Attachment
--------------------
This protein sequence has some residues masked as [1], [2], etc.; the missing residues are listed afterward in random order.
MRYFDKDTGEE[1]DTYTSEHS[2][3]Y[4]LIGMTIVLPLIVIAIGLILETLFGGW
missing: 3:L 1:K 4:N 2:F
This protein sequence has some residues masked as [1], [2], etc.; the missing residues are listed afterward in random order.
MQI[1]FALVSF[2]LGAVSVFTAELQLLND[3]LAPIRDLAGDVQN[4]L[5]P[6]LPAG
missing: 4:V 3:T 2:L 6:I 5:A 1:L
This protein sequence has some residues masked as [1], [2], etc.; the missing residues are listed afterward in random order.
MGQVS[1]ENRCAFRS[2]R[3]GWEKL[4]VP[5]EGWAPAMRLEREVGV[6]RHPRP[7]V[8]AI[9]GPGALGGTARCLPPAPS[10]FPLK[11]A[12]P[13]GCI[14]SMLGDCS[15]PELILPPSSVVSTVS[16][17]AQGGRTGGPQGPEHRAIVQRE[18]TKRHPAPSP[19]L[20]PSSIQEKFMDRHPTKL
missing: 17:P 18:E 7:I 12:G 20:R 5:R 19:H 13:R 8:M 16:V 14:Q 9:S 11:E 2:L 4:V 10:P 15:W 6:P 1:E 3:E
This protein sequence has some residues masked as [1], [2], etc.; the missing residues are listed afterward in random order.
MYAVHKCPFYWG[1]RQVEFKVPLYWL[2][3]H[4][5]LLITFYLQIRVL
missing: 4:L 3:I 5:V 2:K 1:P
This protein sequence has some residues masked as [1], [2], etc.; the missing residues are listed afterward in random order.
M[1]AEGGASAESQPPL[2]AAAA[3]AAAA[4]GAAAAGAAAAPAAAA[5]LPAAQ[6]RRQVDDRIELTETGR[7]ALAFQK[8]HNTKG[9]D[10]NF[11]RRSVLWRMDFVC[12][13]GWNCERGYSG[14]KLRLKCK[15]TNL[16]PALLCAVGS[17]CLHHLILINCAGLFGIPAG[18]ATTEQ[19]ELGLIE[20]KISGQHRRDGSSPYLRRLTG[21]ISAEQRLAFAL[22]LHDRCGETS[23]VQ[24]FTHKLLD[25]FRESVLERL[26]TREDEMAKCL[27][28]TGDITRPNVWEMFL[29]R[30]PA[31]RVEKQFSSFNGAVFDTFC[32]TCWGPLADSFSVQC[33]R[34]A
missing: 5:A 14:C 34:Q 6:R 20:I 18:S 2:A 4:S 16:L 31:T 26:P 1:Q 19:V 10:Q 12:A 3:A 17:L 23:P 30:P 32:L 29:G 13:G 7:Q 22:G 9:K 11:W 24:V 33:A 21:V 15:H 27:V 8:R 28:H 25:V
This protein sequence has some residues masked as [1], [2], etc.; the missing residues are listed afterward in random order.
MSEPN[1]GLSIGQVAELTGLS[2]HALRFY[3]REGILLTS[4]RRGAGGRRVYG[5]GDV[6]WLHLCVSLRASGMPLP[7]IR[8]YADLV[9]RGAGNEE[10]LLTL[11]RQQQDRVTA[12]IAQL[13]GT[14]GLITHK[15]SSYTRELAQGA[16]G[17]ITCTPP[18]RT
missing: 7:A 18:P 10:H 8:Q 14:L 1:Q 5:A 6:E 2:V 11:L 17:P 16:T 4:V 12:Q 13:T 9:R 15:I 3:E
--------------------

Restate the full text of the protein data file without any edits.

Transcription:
This protein sequence has some residues masked as [1], [2], etc.; the missing residues are listed afterward in random order.
MRYFDKDTGEE[1]DTYTSEHS[2][3]Y[4]LIGMTIVLPLIVIAIGLILETLFGGW
missing: 3:L 1:K 4:N 2:F
This protein sequence has some residues masked as [1], [2], etc.; the missing residues are listed afterward in random order.
MQI[1]FALVSF[2]LGAVSVFTAELQLLND[3]LAPIRDLAGDVQN[4]L[5]P[6]LPAG
missing: 4:V 3:T 2:L 6:I 5:A 1:L
This protein sequence has some residues masked as [1], [2], etc.; the missing residues are listed afterward in random order.
MGQVS[1]ENRCAFRS[2]R[3]GWEKL[4]VP[5]EGWAPAMRLEREVGV[6]RHPRP[7]V[8]AI[9]GPGALGGTARCLPPAPS[10]FPLK[11]A[12]P[13]GCI[14]SMLGDCS[15]PELILPPSSVVSTVS[16][17]AQGGRTGGPQGPEHRAIVQRE[18]TKRHPAPSP[19]L[20]PSSIQEKFMDRHPTKL
missing: 17:P 18:E 7:I 12:G 20:R 5:R 19:H 13:R 8:M 16:V 14:Q 9:S 11:E 2:L 4:V 10:P 15:W 6:P 1:E 3:E
This protein sequence has some residues masked as [1], [2], etc.; the missing residues are listed afterward in random order.
MYAVHKCPFYWG[1]RQVEFKVPLYWL[2][3]H[4][5]LLITFYLQIRVL
missing: 4:L 3:I 5:V 2:K 1:P
This protein sequence has some residues masked as [1], [2], etc.; the missing residues are listed afterward in random order.
M[1]AEGGASAESQPPL[2]AAAA[3]AAAA[4]GAAAAGAAAAPAAAA[5]LPAAQ[6]RRQVDDRIELTETGR[7]ALAFQK[8]HNTKG[9]D[10]NF[11]RRSVLWRMDFVC[12][13]GWNCERGYSG[14]KLRLKCK[15]TNL[16]PALLCAVGS[17]CLHHLILINCAGLFGIPAG[18]ATTEQ[19]ELGLIE[20]KISGQHRRDGSSPYLRRLTG[21]ISAEQRLAFAL[22]LHDRCGETS[23]VQ[24]FTHKLLD[25]FRESVLERL[26]TREDEMAKCL[27][28]TGDITRPNVWEMFL[29]R[30]PA[31]RVEKQFSSFNGAVFDTFC[32]TCWGPLADSFSVQC[33]R[34]A
missing: 5:A 14:C 34:Q 6:R 20:I 18:S 2:A 4:S 16:L 31:T 26:P 1:Q 19:V 10:Q 12:A 3:A 17:L 23:P 30:P 32:L 29:G 13:G 7:Q 22:G 9:K 11:W 24:V 33:A 21:V 15:H 27:V 8:R 28:H 25:V
This protein sequence has some residues masked as [1], [2], etc.; the missing residues are listed afterward in random order.
MSEPN[1]GLSIGQVAELTGLS[2]HALRFY[3]REGILLTS[4]RRGAGGRRVYG[5]GDV[6]WLHLCVSLRASGMPLP[7]IR[8]YADLV[9]RGAGNEE[10]LLTL[11]RQQQDRVTA[12]IAQL[13]GT[14]GLITHK[15]SSYTRELAQGA[16]G[17]ITCTPP[18]RT
missing: 7:A 18:P 10:H 8:Q 14:L 1:Q 5:A 6:E 2:V 11:L 17:P 16:T 4:V 12:Q 13:T 9:R 15:I 3:E